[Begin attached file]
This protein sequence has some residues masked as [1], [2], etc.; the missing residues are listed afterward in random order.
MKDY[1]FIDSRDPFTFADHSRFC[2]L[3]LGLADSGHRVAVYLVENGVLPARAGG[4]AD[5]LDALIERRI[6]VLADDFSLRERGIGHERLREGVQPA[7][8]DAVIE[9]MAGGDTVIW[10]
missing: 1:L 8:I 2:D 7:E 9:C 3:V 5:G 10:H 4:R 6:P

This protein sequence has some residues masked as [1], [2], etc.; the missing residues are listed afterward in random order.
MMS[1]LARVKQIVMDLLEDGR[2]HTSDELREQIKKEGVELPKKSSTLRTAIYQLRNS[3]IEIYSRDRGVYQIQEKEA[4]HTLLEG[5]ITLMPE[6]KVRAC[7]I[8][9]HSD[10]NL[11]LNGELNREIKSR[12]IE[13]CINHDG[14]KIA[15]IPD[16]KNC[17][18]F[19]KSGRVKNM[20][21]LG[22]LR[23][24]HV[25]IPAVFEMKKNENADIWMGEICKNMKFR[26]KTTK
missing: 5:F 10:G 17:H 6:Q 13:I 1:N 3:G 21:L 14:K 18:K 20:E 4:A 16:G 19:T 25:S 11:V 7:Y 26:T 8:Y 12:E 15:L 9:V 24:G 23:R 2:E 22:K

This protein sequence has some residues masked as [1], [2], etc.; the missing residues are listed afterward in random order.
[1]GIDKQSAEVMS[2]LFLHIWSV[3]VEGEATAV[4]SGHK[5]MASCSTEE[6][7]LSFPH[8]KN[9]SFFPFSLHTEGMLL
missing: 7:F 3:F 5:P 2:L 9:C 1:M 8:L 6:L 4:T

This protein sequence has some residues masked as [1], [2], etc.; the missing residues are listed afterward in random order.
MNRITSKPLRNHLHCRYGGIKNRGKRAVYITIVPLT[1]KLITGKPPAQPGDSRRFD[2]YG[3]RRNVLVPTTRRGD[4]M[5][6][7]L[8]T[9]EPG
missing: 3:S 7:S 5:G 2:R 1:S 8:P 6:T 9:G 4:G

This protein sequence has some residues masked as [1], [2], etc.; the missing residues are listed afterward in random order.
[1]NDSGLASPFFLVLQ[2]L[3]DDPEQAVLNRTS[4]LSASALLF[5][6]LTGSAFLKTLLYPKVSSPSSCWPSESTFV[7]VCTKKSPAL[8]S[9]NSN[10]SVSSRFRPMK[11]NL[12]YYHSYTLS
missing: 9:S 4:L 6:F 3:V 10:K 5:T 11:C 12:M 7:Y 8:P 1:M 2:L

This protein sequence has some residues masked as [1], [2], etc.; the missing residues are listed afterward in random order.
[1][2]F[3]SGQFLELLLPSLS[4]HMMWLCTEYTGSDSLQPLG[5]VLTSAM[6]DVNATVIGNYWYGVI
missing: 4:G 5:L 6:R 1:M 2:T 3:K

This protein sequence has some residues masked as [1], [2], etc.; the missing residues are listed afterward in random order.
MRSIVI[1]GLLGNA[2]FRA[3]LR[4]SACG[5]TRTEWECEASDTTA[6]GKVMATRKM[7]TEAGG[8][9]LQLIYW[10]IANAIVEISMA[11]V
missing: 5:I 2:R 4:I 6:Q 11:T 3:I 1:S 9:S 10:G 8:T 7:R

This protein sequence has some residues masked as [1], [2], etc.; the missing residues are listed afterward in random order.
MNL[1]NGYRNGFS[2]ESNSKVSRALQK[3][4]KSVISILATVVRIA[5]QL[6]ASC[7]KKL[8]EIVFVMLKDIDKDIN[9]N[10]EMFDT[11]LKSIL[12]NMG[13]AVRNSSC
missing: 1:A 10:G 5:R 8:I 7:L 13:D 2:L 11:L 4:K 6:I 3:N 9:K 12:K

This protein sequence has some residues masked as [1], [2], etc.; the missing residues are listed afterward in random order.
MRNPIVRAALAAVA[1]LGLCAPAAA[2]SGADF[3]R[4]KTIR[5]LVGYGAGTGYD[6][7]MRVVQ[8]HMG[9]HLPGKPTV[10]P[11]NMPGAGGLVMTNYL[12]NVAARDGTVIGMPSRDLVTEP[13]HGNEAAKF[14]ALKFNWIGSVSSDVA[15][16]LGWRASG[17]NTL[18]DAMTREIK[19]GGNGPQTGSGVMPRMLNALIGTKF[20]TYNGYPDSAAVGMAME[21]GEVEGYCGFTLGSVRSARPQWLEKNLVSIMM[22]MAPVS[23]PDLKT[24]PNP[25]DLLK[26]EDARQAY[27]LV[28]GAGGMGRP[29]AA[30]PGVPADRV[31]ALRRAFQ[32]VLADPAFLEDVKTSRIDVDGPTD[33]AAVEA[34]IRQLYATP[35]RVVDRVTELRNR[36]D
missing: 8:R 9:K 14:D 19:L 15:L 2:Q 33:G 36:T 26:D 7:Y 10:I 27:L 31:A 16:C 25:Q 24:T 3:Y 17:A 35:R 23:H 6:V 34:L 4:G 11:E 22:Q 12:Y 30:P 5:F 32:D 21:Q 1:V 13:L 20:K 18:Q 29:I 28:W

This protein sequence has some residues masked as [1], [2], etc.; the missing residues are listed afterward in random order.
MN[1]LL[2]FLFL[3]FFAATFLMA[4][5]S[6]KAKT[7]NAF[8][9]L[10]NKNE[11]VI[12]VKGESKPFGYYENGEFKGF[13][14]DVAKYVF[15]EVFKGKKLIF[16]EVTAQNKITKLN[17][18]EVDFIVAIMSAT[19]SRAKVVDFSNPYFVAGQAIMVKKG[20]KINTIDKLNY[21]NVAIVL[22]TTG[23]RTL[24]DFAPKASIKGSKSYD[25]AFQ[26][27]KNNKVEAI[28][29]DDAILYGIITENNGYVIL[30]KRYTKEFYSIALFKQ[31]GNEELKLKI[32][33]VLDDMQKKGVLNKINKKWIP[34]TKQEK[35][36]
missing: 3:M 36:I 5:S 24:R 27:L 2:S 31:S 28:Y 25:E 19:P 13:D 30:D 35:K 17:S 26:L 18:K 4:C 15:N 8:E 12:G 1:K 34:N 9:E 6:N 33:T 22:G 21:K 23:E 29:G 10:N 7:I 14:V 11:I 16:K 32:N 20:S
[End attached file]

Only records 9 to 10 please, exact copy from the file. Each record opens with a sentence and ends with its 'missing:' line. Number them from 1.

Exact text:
This protein sequence has some residues masked as [1], [2], etc.; the missing residues are listed afterward in random order.
MRNPIVRAALAAVA[1]LGLCAPAAA[2]SGADF[3]R[4]KTIR[5]LVGYGAGTGYD[6][7]MRVVQ[8]HMG[9]HLPGKPTV[10]P[11]NMPGAGGLVMTNYL[12]NVAARDGTVIGMPSRDLVTEP[13]HGNEAAKF[14]ALKFNWIGSVSSDVA[15][16]LGWRASG[17]NTL[18]DAMTREIK[19]GGNGPQTGSGVMPRMLNALIGTKF[20]TYNGYPDSAAVGMAME[21]GEVEGYCGFTLGSVRSARPQWLEKNLVSIMM[22]MAPVS[23]PDLKT[24]PNP[25]DLLK[26]EDARQAY[27]LV[28]GAGGMGRP[29]AA[30]PGVPADRV[31]ALRRAFQ[32]VLADPAFLEDVKTSRIDVDGPTD[33]AAVEA[34]IRQLYATP[35]RVVDRVTELRNR[36]D
missing: 8:R 9:K 14:D 19:L 15:L 2:Q 33:G 36:T 26:D 7:Y 10:I 27:L 31:A 16:C 25:Q 24:T 3:Y 17:A 35:R 23:H 6:V 34:L 4:G 11:E 22:Q 12:Y 30:P 5:F 32:D 21:Q 1:V 13:L 20:K 18:Q 29:I 28:W

This protein sequence has some residues masked as [1], [2], etc.; the missing residues are listed afterward in random order.
MN[1]LL[2]FLFL[3]FFAATFLMA[4][5]S[6]KAKT[7]NAF[8][9]L[10]NKNE[11]VI[12]VKGESKPFGYYENGEFKGF[13][14]DVAKYVF[15]EVFKGKKLIF[16]EVTAQNKITKLN[17][18]EVDFIVAIMSAT[19]SRAKVVDFSNPYFVAGQAIMVKKG[20]KINTIDKLNY[21]NVAIVL[22]TTG[23]RTL[24]DFAPKASIKGSKSYD[25]AFQ[26][27]KNNKVEAI[28][29]DDAILYGIITENNGYVIL[30]KRYTKEFYSIALFKQ[31]GNEELKLKI[32][33]VLDDMQKKGVLNKINKKWIP[34]TKQEK[35][36]
missing: 3:M 36:I 5:S 24:R 27:L 2:S 31:S 28:Y 25:E 19:P 13:D 30:D 35:K 17:S 26:L 18:K 4:C 15:N 8:E 12:G 1:K 34:N 9:E 6:N 33:T 22:G 21:K 23:E 29:G 10:N 7:I 14:V 11:I 16:K 32:N 20:S